Review: Pig Stew, People’s Theatre

A character-driven dark comedy, Pig Stew draws the audience in with universal themes and keeps them interested with as many twists as its namesake’s tail.

Photograph: Paula Smart

The play tells the story of three estranged sisters who are unwillingly brought back together in a fight over the fate of their family farm. The conflict is complicated by sleazy financial advisers, unsolicited emails, illegitimate children, and endangered orangutans. And just a touch of cannibalism. Playwright Fiona Veitch Smith was inspired by the story of the Three Little Pigs, noting in the programme “it was only when all three pigs joined together that their common enemy was defeated.”

With simple sets and basic costumes, the play is carried by the ability of its four talented actors to bring the witty script to life. Jo Kelly plays Louise, the awkward, deaf oldest child resentful of her additional family responsibilities. Pretty stay-at-home wife and middle sister Denise’s brush with insanity is convincingly portrayed by Melanie Dagg. Amy Nicol rounds out the family drama as Juliet, a smart, gay, borderline-alcoholic, vegetarian conservationist living abroad. Stuart Laidler sets them all against each other as Matthew, a sly conman who falls in love with one of his victims. The People’s Theatre run is directed by Sarah McLane.

The play’s recent designation as the People’s Play Award Winner is a significant professional milestone for Smith, who was shortlisted for the same award in 2007 for another piece, The Idols of Sarajevo. In winning the award Smith joins prestigious company; previous winners include Peter Straughan who penned the screenplay for Men Who Stare at Goats, and Carina Rodney, creator of Pub Quiz.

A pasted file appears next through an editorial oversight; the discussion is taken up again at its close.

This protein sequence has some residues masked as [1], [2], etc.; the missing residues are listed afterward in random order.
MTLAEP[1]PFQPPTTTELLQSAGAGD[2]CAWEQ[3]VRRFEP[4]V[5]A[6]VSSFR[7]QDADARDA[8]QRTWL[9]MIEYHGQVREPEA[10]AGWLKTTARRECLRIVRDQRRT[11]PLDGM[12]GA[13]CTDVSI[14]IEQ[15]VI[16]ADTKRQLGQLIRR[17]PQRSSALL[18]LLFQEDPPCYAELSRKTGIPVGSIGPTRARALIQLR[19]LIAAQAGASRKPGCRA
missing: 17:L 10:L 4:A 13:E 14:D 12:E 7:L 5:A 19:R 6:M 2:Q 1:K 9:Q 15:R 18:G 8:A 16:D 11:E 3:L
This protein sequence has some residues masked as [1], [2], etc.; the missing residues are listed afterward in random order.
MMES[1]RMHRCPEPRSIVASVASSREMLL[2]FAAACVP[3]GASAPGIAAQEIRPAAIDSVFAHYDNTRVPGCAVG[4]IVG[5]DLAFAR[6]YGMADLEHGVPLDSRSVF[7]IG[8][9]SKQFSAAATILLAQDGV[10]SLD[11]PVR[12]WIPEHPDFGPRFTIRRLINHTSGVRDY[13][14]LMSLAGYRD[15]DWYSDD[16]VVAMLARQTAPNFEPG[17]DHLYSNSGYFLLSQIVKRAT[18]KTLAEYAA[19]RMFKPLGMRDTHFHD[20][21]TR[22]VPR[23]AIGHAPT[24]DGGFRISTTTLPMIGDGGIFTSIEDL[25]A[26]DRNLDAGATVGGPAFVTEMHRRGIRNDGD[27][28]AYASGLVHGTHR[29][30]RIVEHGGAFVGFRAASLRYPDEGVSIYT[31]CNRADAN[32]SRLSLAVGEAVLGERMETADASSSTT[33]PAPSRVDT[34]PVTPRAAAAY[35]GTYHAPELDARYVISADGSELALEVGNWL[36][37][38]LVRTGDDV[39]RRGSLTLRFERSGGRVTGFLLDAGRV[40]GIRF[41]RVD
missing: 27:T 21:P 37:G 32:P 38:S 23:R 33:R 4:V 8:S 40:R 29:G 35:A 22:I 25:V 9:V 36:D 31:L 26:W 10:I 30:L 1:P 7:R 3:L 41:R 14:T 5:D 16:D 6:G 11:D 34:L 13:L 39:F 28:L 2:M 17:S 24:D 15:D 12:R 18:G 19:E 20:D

On a personal level, bringing Pig Stew to the People’s Theatre, on the edge of Jesmond Dene, takes Smith’s own family story full-circle. She recently learned that her ancestors Colin and Norman Veitch – along with famous playwright George Bernard Shaw – helped to found the People’s Theatre and the amateur drama group that runs it nearly 100 years ago. Of this connection Smith comments: “I’ve always been artistically inclined and wondered where it came from… there must be something of Colin and Norman in my blood.” In the run-up to the Theatre’s centenary year, she’s proud to once again have a Veitch on the billboard.

Pig Stew continues at the People’s Theatre tonight and Saturday evening from 7:30 to 9:30 p.m. Tickets are £10 (£8 concession). For more information visit the People’s Theatre website.

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